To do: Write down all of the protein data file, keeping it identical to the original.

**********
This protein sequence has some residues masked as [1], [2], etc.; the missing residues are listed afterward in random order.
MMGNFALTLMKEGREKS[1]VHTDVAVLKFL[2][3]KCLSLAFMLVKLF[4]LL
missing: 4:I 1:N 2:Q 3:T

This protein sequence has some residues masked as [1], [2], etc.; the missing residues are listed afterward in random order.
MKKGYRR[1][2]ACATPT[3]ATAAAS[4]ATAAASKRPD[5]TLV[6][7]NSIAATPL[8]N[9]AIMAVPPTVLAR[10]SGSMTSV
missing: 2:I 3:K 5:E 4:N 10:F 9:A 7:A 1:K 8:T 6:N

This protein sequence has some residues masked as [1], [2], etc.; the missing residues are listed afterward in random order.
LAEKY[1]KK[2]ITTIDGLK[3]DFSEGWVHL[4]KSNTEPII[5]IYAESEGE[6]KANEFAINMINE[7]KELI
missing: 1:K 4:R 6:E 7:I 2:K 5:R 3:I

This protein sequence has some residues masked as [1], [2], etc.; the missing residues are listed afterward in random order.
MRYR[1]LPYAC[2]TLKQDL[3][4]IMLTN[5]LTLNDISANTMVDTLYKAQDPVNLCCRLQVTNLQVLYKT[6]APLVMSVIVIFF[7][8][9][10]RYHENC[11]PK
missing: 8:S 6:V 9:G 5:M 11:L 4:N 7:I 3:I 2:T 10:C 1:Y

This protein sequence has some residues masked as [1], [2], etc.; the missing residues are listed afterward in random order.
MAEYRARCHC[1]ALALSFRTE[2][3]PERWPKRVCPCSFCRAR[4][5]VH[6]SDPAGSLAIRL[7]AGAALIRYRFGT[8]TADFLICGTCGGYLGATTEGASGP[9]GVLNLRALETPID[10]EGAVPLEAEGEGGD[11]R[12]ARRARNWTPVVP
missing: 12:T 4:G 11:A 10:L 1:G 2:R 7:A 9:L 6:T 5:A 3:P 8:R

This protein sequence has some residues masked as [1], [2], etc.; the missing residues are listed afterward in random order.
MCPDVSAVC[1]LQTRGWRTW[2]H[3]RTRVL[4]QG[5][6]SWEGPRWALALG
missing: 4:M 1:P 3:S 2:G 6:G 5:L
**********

This protein sequence has some residues masked as [1], [2], etc.; the missing residues are listed afterward in random order.
MMGNFALTLMKEGREKS[1]VHTDVAVLKFL[2][3]KCLSLAFMLVKLF[4]LL
missing: 4:I 1:N 2:Q 3:T

This protein sequence has some residues masked as [1], [2], etc.; the missing residues are listed afterward in random order.
MKKGYRR[1][2]ACATPT[3]ATAAAS[4]ATAAASKRPD[5]TLV[6][7]NSIAATPL[8]N[9]AIMAVPPTVLAR[10]SGSMTSV
missing: 2:I 3:K 5:E 4:N 10:F 9:A 7:A 1:K 8:T 6:N

This protein sequence has some residues masked as [1], [2], etc.; the missing residues are listed afterward in random order.
LAEKY[1]KK[2]ITTIDGLK[3]DFSEGWVHL[4]KSNTEPII[5]IYAESEGE[6]KANEFAINMINE[7]KELI
missing: 1:K 4:R 6:E 7:I 2:K 5:R 3:I

This protein sequence has some residues masked as [1], [2], etc.; the missing residues are listed afterward in random order.
MRYR[1]LPYAC[2]TLKQDL[3][4]IMLTN[5]LTLNDISANTMVDTLYKAQDPVNLCCRLQVTNLQVLYKT[6]APLVMSVIVIFF[7][8][9][10]RYHENC[11]PK
missing: 8:S 6:V 9:G 5:M 11:L 4:N 7:I 3:I 2:T 10:C 1:Y

This protein sequence has some residues masked as [1], [2], etc.; the missing residues are listed afterward in random order.
MAEYRARCHC[1]ALALSFRTE[2][3]PERWPKRVCPCSFCRAR[4][5]VH[6]SDPAGSLAIRL[7]AGAALIRYRFGT[8]TADFLICGTCGGYLGATTEGASGP[9]GVLNLRALETPID[10]EGAVPLEAEGEGGD[11]R[12]ARRARNWTPVVP
missing: 12:T 4:G 11:A 10:L 1:G 2:R 7:A 9:L 6:T 5:A 3:P 8:R

This protein sequence has some residues masked as [1], [2], etc.; the missing residues are listed afterward in random order.
MCPDVSAVC[1]LQTRGWRTW[2]H[3]RTRVL[4]QG[5][6]SWEGPRWALALG
missing: 4:M 1:P 3:S 2:G 6:G 5:L